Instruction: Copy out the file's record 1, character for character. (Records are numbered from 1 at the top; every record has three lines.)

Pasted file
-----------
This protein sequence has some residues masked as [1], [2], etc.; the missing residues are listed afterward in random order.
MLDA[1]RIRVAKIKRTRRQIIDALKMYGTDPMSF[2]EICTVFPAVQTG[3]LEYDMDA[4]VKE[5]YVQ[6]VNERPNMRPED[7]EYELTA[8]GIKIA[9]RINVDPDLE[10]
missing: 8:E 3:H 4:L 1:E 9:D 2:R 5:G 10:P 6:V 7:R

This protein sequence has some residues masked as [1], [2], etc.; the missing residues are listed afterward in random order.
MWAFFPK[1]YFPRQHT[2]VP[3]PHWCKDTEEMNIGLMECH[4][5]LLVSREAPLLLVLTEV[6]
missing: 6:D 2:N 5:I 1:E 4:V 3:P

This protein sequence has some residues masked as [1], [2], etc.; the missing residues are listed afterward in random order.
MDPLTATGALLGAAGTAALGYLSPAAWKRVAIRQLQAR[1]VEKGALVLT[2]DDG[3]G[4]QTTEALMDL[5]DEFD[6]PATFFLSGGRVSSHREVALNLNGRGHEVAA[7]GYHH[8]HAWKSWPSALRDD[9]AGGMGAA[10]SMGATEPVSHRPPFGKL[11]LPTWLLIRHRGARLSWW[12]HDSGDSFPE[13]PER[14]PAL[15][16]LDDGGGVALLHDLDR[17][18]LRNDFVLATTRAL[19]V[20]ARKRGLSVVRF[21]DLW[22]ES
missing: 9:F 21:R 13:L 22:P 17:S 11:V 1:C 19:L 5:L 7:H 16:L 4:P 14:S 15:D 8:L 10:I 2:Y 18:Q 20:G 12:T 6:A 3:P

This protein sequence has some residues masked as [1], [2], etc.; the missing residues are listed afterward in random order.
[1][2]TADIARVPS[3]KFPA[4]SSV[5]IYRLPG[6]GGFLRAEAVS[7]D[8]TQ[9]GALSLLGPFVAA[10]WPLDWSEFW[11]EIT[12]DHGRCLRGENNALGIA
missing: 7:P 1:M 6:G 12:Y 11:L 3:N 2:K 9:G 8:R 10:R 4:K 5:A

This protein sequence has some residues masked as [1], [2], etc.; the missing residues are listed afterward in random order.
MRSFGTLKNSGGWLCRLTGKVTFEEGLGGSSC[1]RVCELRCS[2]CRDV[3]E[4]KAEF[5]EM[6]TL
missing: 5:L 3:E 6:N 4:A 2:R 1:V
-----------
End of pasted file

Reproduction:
This protein sequence has some residues masked as [1], [2], etc.; the missing residues are listed afterward in random order.
MLDA[1]RIRVAKIKRTRRQIIDALKMYGTDPMSF[2]EICTVFPAVQTG[3]LEYDMDA[4]VKE[5]YVQ[6]VNERPNMRPED[7]EYELTA[8]GIKIA[9]RINVDPDLE[10]
missing: 8:E 3:H 4:L 1:E 9:D 2:R 5:G 10:P 6:V 7:R